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|Publisher:||Chicago Review Press, Incorporated|
|Product dimensions:||6.00(w) x 8.90(h) x 0.80(d)|
About the Author
Journalist Mary Jo McConahay began covering Central America as a war correspondent in the 1980s and lived in Guatemala for eleven years. Her work has appeared in Vogue, Rolling Stone, the San Francisco Chronicle, and Time and is included in several anthologies.
Read an Excerpt
One Woman's Journey Among the People of the Rainforest
By Mary Jo McConahay
Chicago Review Press IncorporatedCopyright © 2011 Mary Jo McConahay
All rights reserved.
Looking for Itzam K'awil
Wouldn't we be afraid to go inside there into a lordly house? Wouldn't we be just wide-eyed? Take pity on us! Wouldn't we look like mere dancers to them? Don't be afraid.
Don't be ashamed. Just dance this way ... — Popol Vuh, the sacred Maya book
* * *
IN THE YEARS AFTER LEAVING THE LACANDÓN RAINFOREST, my life moved fast. I became a journalist, reporting on newly oil-rich Middle East countries in the 1970s. I was a war correspondent in Central America in the 1980s, covering Nicaragua, El Salvador, and Guatemala. By the 1990s, Central American rebels and governments were moving toward peace agreements. I had seen enough of death.
I found myself thinking more often of that filtered green jungle light that had once enraptured me. I wanted to return to the rainforest, to the seductive maze of trees and mystery, as many times as I could, as long as my legs and unpredictable asthmatic lungs would carry me.
It had been almost twenty years since my first experience of the Maya rainforest. No longer was I a young girl traveling on a whim. I would not return immediately to the Lacandón villages, Metzabok and Naha, if I ever returned to them at all. I feared disappointment, that they could never match my memory of them. And why should they? Their forests had sparked my desire to breathe jungle air and my curiosity about one of the world's great civilizations, to know more about what the Maya Indians had once been. More than that a person should not ask of two jungle hamlets in a lifetime.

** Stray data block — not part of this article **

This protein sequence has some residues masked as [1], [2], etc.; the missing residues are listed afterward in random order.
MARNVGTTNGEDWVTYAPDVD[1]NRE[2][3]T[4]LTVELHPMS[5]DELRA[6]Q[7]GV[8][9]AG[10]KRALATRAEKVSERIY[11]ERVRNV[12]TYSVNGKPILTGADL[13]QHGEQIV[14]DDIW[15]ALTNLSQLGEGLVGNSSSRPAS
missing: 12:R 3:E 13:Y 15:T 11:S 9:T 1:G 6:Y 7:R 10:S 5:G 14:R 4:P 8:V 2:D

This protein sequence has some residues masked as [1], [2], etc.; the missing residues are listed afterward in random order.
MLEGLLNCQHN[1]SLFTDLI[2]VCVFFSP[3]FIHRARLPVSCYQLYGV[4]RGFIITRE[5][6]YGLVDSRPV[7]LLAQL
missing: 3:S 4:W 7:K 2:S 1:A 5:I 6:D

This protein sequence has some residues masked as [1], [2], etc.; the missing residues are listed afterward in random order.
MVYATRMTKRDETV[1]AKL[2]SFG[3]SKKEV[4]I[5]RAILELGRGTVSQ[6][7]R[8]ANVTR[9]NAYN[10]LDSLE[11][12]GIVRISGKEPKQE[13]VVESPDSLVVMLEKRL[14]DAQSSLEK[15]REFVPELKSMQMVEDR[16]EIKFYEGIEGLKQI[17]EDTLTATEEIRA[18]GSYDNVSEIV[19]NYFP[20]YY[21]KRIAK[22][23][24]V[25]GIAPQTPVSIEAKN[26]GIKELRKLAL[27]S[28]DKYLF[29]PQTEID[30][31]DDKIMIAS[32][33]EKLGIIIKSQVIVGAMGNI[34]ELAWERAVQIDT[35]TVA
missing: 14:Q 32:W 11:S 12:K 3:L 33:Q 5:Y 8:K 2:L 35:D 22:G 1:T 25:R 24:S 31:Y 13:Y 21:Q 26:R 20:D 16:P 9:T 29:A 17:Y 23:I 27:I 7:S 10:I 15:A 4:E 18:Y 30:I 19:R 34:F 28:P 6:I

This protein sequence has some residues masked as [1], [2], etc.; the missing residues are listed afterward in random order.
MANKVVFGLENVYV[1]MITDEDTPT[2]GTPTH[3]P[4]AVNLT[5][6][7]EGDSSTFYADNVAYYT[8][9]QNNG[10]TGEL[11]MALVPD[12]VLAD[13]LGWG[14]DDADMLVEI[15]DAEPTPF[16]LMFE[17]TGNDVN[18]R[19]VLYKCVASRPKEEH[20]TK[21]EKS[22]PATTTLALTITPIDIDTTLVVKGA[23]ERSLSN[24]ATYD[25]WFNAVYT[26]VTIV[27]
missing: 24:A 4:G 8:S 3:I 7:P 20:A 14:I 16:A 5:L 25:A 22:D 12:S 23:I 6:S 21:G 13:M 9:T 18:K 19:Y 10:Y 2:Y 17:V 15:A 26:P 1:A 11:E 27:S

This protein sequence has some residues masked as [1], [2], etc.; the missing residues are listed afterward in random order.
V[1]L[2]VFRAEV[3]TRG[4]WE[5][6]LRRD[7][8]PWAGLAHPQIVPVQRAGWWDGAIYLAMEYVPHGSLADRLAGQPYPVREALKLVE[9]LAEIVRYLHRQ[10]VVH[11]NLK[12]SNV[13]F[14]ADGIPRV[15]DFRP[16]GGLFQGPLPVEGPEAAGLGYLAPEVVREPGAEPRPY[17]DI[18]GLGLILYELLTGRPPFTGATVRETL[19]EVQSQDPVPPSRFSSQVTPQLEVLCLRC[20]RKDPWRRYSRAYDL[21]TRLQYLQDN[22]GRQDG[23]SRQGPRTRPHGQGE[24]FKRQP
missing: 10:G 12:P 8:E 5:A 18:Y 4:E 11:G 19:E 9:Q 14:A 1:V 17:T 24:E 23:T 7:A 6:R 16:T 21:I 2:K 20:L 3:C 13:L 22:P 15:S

In the years since I had left Mexico, its magic never left me. I read every book I could find on the Maya, listened to any story that took place in the jungle cradle of their ancient culture. I came to know epigraphers — scholars and aficionados bent on unraveling Maya hieroglyphs. I became friends with environmentalists who were creating rainforest reserves to stop timber barons and cattlemen from cutting it down. I hovered around archaeologists who used Antigua, the Guatemalan colonial town where I lived, as a relaxing base when they came in from the field.
One day in 1993, I took coffee and the newspaper out to my Antigua garden, in view of a blue volcano. I read that a renowned archaeologist, Arthur Demarest, was excavating a site called Dos Pilas in the Petén, Guatemala's northern jungle province. He would be attempting nothing less, said the account, than to solve a central puzzle of archaeology, the Great Collapse: how the Maya civilization reached a spectacular peak between AD 200 and 900 — city-states rich with fine architecture, astronomers, mathematicians, the first written language in the Americas — and by AD 1000 had simply disappeared.
I hurried to search out a number for Demarest and left a message. That night when the phone rang, I woke in an instant, a journalist by habit. Midnight. What could be happening that might be making news?
"Returning the call," Demarest said, with a Louisiana drawl.
"Do you know what time it is?"
"It's not late, is it?" said the innocent voice. "I don't sleep, myself."
The next morning, I walked across town to Demarest's rented house near the market. A maid answered the door. She led me through an interior stone patio open to the sky, freshly washed, singing with parakeets. Sheltered on worktables in a protected corridor, red-brown ceramics sat whole or laid out carefully in pieces.
I entered the kitchen to the smell of chicory. "It's strong," Demarest said, pouring coffee from a blue enamel pot.
He wore a long, dark, belted lounging robe. His eyes looked heavy, as if he had been having sex and had not yet quite snapped out of it. Later, I would realize this was just the way Arthur Demarest looked: heavy-lidded brown eyes, sometimes far away, thick curly hair always slightly mussed.
"Have a seat," he said, motioning to a massive wooden table in the middle of the room. I had the feeling other team members lived in the house, because condiments sat on the table the way they do when residents eat at different times. He turned off the heat under an iron pot on the stove.